How Many Americans Have Rheumatoid Arthritis?

Rheumatoid Arthritis CareEvery year, hundreds of Americans seek rheumatoid arthritis care in facilities such as RedRiver Health and Wellness Center, but this number may just be a fraction of how many are truly suffering from this autoimmune disease.

How Many Have RA in the U.S.?

Rheumatoid arthritis is an autoimmune condition characterized by the inflammation of the synovial joint. This leads to chronic and painful symptoms, such as joint stiffness, redness, and swelling. Depending on the severity, the pain can last for months.

Unfortunately, the condition is more common than what people think. It affects more than 1.3 million people in the United States. At least 40 in every 100,000 people receive the diagnosis annually. Besides adults, the condition can affect children, particularly about 300,000 of them.

Rheumatoid arthritis also doesn’t choose a gender, although it’s more common among women. They are more than twice likely to develop the condition, and the onset of the symptoms can also begin significantly early.

Among those who develop this autoimmune disease, at least 80% have rheumatoid factor, but the condition can also present itself even without the antibodies present.

The Effects of Rheumatoid Arthritis

RA is a debilitating condition. In a Journal of Occupational and Environmental Medicine study published in 2015, workers who have the disease missed about two weeks’ worth of work. On the average, a healthy individual could be absent for less than 10 days.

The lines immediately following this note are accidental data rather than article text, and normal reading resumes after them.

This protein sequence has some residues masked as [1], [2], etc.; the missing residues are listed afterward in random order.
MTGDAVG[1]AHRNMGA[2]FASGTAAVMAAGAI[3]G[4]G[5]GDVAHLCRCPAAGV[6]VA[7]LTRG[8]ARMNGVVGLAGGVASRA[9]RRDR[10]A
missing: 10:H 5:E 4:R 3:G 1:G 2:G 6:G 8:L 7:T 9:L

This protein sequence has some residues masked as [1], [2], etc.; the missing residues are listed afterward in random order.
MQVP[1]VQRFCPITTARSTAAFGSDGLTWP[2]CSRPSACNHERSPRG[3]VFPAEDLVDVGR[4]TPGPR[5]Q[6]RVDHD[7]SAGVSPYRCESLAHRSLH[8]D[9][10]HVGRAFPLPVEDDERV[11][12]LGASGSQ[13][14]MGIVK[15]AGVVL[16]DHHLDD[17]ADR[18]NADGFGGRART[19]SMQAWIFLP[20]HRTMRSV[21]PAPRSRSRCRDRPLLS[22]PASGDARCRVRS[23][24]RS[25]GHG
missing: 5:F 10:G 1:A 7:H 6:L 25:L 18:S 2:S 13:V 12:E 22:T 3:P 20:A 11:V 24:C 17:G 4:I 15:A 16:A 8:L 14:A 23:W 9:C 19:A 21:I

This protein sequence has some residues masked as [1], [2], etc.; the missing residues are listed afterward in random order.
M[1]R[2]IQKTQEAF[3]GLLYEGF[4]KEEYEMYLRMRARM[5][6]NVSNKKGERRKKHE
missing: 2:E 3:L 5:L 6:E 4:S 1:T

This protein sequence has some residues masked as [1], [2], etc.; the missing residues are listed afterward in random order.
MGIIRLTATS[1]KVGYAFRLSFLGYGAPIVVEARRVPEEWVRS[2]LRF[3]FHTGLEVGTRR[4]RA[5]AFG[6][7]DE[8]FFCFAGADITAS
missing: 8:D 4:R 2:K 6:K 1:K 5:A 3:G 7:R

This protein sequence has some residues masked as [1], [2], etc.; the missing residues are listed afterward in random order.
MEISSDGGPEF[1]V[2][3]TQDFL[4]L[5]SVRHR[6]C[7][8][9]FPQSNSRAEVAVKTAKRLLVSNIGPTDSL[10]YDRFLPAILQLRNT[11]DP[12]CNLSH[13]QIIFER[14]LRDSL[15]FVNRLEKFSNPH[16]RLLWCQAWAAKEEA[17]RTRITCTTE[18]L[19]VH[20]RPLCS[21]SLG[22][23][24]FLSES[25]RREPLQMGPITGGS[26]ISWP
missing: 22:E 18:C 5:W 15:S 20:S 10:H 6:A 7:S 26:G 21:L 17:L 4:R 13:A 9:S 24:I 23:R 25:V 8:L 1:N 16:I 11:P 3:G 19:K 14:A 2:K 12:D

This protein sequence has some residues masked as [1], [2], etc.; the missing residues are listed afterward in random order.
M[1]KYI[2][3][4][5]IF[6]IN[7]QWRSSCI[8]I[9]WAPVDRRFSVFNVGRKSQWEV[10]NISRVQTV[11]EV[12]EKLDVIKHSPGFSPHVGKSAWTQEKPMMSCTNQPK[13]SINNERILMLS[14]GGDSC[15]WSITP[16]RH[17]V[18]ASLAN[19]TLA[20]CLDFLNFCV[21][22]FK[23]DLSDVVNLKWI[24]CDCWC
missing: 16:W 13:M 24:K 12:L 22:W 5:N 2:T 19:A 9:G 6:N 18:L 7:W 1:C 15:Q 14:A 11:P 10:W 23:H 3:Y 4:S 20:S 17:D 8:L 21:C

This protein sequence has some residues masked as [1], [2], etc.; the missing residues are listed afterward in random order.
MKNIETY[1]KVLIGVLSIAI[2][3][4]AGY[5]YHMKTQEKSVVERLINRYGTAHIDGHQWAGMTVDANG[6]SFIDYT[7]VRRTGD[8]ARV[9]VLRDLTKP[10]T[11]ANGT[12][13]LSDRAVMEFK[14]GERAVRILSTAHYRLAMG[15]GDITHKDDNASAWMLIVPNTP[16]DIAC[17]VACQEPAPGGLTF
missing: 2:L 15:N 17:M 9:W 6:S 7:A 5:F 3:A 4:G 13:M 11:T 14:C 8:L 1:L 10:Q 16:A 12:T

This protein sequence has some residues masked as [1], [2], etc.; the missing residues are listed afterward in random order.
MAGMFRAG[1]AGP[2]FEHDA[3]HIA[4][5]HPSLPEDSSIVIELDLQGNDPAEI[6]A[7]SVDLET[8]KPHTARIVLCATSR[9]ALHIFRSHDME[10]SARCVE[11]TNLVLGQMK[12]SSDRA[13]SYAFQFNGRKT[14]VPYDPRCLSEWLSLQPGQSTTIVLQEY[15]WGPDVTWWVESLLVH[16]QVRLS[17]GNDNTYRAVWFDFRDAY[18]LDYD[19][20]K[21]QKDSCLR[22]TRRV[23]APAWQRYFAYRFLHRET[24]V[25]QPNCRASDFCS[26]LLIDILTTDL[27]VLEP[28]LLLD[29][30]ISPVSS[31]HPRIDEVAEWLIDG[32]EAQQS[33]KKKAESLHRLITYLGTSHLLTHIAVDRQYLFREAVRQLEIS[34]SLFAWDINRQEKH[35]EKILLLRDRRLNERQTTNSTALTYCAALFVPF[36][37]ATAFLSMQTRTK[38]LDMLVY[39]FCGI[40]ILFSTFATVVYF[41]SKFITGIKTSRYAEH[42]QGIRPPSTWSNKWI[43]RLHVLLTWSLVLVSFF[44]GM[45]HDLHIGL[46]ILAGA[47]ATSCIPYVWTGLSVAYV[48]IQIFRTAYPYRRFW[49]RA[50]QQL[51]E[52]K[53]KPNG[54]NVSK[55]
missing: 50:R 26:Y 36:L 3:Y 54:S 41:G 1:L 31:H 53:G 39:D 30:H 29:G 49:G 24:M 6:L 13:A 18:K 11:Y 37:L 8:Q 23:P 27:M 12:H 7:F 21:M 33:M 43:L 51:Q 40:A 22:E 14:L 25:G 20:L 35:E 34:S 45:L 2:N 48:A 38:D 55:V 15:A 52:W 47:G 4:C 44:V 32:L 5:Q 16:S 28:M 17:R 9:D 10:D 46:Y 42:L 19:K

With the constant pain, the person may not be able to move more frequently and might require a higher insurance coverage. All these factors can affect their productivity, efficiency, and contribution to the organization, more so that businesses could lose over $200 million because of these absences.

People with RA also tend to have a much-shortened lifespan by as much as 15 years. The condition can lead to different complications, including diabetes, stroke, and certain types of cancer such as lymphoma.

If there’s a glimmer of hope, it’s that the United States has already done amazing things to help the condition as bearable as possible. Many can already live beyond their 80s and 90s. One of the keys is regular monitoring and customized treatment as pain and experience can vary.